The Humanitarian Evidence Program

Overview

Humanitarian actors and researchers have amassed evidence about the state of knowledge in the humanitarian sector, including assessments of what works and what does not work. Synthesizing this information and making it readily available to policymakers and humanitarian practitioners remains challenging. The Humanitarian Evidence Program produces a series of reviews to distill humanitarian evidence and communicate it to key stakeholders in order to enable better decision-making and improve humanitarian policy and practice.

In the tabs to the left, you can find the published systematic reviews of the evidence, each of which is accompanied by a protocol detailing the methodology and an evidence brief synthesizing key insights. You can also find the program’s guidance documents for how to map, synthesize, and critically appraise humanitarian evidence.

This initiative is a DFID-funded partnership between Oxfam and the Feinstein International Center (FIC) at the Friedman School of Nutrition Science and Policy at Tufts University.

Outputs & Impact

The Humanitarian Evidence Program aims to strengthen the evidence base of humanitarian policy and practice and to enhance the availability of this evidence-based research to decision-makers. This includes, but is not limited to, the following key activities:

  • Consulting key stakeholders in the humanitarian sector to identify the key areas and questions for evidence synthesis.
  • Producing guidance for how to conduct an evidence synthesis in the humanitarian field, as well as how to appraise humanitarian evidence.
  • Publishing protocols for reviews.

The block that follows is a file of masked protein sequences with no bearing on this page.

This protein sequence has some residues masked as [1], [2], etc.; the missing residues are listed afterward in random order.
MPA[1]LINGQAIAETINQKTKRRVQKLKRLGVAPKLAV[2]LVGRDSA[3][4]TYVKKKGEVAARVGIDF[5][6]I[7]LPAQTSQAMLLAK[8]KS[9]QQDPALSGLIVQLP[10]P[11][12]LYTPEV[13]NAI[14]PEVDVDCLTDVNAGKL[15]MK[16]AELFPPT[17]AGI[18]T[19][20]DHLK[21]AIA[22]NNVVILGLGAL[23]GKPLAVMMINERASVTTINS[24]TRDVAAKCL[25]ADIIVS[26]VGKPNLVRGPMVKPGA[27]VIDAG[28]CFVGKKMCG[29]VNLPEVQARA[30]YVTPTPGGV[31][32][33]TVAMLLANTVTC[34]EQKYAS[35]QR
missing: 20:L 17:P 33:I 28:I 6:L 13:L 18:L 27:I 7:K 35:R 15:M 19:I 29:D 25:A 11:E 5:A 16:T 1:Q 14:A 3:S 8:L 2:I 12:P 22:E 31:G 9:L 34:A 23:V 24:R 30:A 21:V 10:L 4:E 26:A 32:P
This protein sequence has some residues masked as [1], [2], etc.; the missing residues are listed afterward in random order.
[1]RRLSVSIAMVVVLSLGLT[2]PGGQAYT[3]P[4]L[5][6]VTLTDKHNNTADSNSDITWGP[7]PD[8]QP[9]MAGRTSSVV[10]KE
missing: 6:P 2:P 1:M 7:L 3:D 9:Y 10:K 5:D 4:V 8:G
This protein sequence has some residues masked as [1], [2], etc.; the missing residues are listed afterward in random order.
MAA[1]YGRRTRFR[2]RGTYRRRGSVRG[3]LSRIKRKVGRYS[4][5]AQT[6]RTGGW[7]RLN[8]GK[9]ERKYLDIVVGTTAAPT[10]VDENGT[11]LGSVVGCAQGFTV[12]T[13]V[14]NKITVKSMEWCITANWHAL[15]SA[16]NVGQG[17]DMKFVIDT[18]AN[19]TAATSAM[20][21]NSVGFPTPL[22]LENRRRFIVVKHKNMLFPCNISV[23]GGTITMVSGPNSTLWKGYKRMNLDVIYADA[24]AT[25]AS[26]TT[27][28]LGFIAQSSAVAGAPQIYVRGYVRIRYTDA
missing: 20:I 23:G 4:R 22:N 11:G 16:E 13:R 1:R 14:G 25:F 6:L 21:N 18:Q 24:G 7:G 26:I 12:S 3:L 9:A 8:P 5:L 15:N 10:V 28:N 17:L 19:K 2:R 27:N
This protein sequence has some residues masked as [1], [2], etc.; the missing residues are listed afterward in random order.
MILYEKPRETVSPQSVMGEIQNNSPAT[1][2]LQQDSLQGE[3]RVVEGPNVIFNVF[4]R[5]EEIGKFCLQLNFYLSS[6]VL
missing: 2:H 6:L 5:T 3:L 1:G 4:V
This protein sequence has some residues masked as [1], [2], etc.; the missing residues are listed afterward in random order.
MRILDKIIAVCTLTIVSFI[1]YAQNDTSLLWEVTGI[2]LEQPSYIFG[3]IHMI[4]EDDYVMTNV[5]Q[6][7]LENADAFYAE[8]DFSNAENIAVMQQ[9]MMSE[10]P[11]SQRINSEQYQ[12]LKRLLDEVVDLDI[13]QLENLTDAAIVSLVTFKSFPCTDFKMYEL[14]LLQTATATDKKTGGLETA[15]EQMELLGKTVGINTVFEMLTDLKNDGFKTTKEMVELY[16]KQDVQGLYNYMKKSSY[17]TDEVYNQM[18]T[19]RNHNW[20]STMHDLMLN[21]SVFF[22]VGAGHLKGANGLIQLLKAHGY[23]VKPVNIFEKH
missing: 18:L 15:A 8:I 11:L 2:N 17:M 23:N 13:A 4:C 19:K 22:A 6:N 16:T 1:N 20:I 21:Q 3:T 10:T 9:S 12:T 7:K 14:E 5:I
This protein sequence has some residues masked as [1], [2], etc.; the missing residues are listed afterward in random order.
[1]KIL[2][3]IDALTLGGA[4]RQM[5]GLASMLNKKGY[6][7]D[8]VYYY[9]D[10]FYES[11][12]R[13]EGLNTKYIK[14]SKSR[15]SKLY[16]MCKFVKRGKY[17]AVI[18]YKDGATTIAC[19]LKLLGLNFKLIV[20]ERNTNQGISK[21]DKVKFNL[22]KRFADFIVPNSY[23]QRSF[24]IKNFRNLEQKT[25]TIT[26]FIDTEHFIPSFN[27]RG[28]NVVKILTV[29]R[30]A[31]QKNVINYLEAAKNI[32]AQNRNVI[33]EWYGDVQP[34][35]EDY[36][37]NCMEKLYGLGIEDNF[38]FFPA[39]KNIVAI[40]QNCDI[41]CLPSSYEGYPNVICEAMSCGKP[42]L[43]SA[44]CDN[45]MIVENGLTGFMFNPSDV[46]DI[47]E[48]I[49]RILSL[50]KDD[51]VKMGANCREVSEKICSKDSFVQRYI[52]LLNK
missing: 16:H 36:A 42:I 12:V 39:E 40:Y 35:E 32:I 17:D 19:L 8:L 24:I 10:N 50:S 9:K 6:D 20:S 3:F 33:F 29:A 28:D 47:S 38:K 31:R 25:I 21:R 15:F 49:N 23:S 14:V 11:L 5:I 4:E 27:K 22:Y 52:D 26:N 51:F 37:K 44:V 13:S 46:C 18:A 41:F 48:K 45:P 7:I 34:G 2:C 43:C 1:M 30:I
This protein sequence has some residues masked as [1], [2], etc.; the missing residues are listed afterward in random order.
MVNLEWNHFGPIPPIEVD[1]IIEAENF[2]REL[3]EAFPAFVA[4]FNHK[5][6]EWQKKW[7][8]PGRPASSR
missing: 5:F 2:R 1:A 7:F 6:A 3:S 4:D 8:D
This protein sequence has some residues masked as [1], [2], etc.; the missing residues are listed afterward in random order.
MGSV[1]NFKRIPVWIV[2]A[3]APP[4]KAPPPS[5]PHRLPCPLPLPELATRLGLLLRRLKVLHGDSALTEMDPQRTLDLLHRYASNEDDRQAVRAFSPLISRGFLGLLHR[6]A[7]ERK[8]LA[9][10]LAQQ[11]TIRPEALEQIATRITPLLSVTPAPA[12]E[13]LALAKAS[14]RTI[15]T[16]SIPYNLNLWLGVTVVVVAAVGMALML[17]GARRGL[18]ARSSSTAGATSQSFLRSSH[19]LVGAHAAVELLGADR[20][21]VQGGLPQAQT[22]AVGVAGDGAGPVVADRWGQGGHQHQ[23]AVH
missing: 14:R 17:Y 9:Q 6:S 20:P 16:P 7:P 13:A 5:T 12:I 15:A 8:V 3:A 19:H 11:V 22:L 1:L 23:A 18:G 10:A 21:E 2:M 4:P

• Engaging with researchers from low- and middle-income countries to ensure diverse representation in the humanitarian conversation.
  • Making requests for proposals from humanitarian researchers and practitioners to conduct the reviews.
  • Assessing proposals and selecting researchers to carry out reviews.
  • Providing feedback on the draft evidence syntheses to ensure that the documents provide a rigorous synthesis and analysis of the evidence base for each research area.
  • Emphasizing the significance of evidence for conversations on humanitarian policy and action. The Humanitarian Evidence Program submission on this topic was quoted in the World Humanitarian Summit synthesis report.
  • Focusing on research uptake throughout the program. Final reviews will leverage existing platforms and networks in innovative ways to communicate results, spark conversation about the role of evidence-based humanitarian research, and influence policy and practice.

Evidence Briefs

in-kind food assistance

This is an evidence brief, accompanying the full systematic review on the impact of in-kind food assistance on pastoralist livelihoods in humanitarian emergencies.

Karol Czuba, Ana P. Ayala, Tyler O’Neill

• March 2017
Impact of market support interventions evidence brief cover

This is an evidence brief, accompanying the full systematic review on the impact of market support interventions on household food security.

Hélène Juillard, Lili Mohiddin, Marion Péchayre, Gabrielle Smith, Rebecca Lewin

• April 2017
Mental Health and Psychosocial Support

This is an evidence brief, accompanying the full systematic review on mental health and psychosocial support interventions in humanitarian emergencies.

Mukdarut Bangpan, Anna Chiumento, Kelly Dickson, Felix Lambert

• March 2017
separated children in humanitarian crises

This is an evidence brief, accompanying the full systematic review on the impact of protection interventions on unaccompanied and separated children in humanitarian settings.

Katharine Williamson, Debbie Landis, Harry Shannon, Priya Gupta, Leigh-Anne Gillespie

• March 2017
acute malnutrition in children

This is an evidence brief, accompanying the full systematic review on acute malnutrition in humanitarian emergencies.

Robert Akparibo, Andrew Booth, Andrew CK Lee

• March 2017
shelter self-recovery

This is an evidence brief, accompanying the full systematic review on shelter in humanitarian settings.

Victoria Maynard, Elizabeth Parker, John Twigg

• March 2017
WASH disease outbreak response

This evidence brief accompanies the full systematic review on WASH interventions in disease outbreak response.

Travis Yates, Jelena Allen, Myriam Leandre Joseph, Daniele Lantagne

• March 2017
prioritize vulnerable populations